In this case defense counsel did not cast his challenge in terms of any one of the many statutory grounds for a causal challenge, but simply claimed that the juror should be excused because he apparently had some access to information not available to other jurors. While we seriously question whether the challenge was adequately made in terms of the statute to preserve the issue for appeal, we elect nonetheless to overlook the formal defects in the challenge and address whether the interrogation of the prospective juror established any grounds on which the juror could be legitimately challenged for cause. The only arguable statutory basis for challenge that could possibly be implicated by the juror's responses is "[t]he existence of a state of mind in the juror evincing enmity or bias toward the defendant," as provided in section 16-10-103(1)(j), 8 C.R.S. (1978). It is in this context, therefore, that we consider whether the trial court's denial of the causal challenge was error.

B.

There can be no question that the trial court must grant a challenge for cause directed to a prospective juror who is unwilling or unable to accept the basic principles of law applicable to a criminal trial and to render a fair and impartial verdict based upon the evidence admitted at trial and the instructions of law given to the jury by the court. E.g., People v. Abbott, 690 P.2d 1263 (Colo.1984); People v. Wright, 672 *362 P.2d 518 (Colo.1983). Such a juror clearly demonstrates the enmity or bias that will support a challenge for cause under section 16-10-103(1)(j), 8 C.R.S. (1978). So also, a challenge for cause must be granted when the voir dire interrogation shows that the juror has formed an opinion about the guilt or innocence of the accused and is incapable of setting that opinion aside. The unyielding opinion of the juror on the ultimate issue of the case is the very antithesis of the neutral and detached attitude that is indispensable to fair and impartial deliberation.

In those instances in which a prospective juror is challenged on the basis of a statement that on its face depicts enmity or bias toward the defendant or the state, the challenge should be sustained unless the subsequent examination of the juror clearly demonstrates that the juror's original statement was the result of mistake, confusion, or some other factor that will have no effect whatever on the juror's ability to render a fair and impartial verdict. If the trial court has genuine doubt about the juror's ability to be impartial under such circumstances, it should resolve the doubt by sustaining the challenge. See, e.g., Gurule, 628 P.2d 99; Nailor v. People, 200 Colo. 30, 612 P.2d 79 (1980). When a causal challenge for enmity or bias is made against a prospective juror who disavows any prejudicial bent of mind but nonetheless acknowledges some experience or knowledge that counsel believes could possibly affect the juror's competence to serve on the case, the trial court must be accorded considerable discretion in passing on the challenge. See Abbott, 690 P.2d 1263; People v. McCrary, 190 Colo. 538, 549 P.2d 1320 (1976). A wide latitude of trial court discretion is appropriate under these circumstances because the resolution of the challenge will ultimately turn on an assessment of such intangibles as the juror's credibility with respect to his own state of mind and his attitude toward the serious responsibility of jury duty. Inasmuch as the juror's responses are made under oath, we believe it is the trial court's prerogative to give considerable weight to the juror's assurance that he can fairly and impartially serve on the case. In the absence of an affirmative showing of record that the trial court has clearly abused its discretion in passing on the challenge for cause, its decision will not be disturbed on appeal. E.g., Abbott, 690 P.2d 1263; Gurule, 628 P.2d 99; People v. Taggart, 621 P.2d 1375 (Colo. 1981).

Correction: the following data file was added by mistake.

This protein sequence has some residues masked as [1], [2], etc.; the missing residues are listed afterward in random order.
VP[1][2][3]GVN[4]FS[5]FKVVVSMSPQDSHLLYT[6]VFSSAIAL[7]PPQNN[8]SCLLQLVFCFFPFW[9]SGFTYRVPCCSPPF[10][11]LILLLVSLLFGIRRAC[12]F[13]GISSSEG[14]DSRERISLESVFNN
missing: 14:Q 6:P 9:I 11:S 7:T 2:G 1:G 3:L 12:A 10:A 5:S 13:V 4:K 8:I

C.

We are satisfied that the trial court's decision to deny the defendant's challenge for cause, when considered in light of the above guidelines, was not an abuse of discretion. Throughout the voir dire examination the juror unequivocally assured the court that he could and would fairly and impartially decide the case on the basis of the evidence and the law, and nothing in the court's or defense counsel's examination of the juror impugned that assurance.

Although the juror acknowledged that he reviewed a police report in the course of writing a newspaper account of the alleged offenses, there was no showing that the report was in any way prejudicial to the defendant. On the contrary, the juror stated that he remembered little about the report and that the bulk of his recollection centered on a complaint by the discotheque manager about that part of the newspaper story which described the incident as beginning inside the discotheque. Moreover, there is no indication that the juror formed or expressed any opinion about the defendant's guilt or innocence in the newspaper article or otherwise.

The fact that the juror acknowledged that he knew several members of the sheriff's office who were listed as prosecution witnesses does not alter our conclusion. Nothing in the voir dire examination suggests that the juror spoke to the prospective witnesses about any matter that might have compromised his ability to serve as a fair and impartial juror. Indeed, the juror had no hesitation in assuring the court that he would evaluate the testimony *363 of the sheriff's officers by the same standards applicable to any other witness.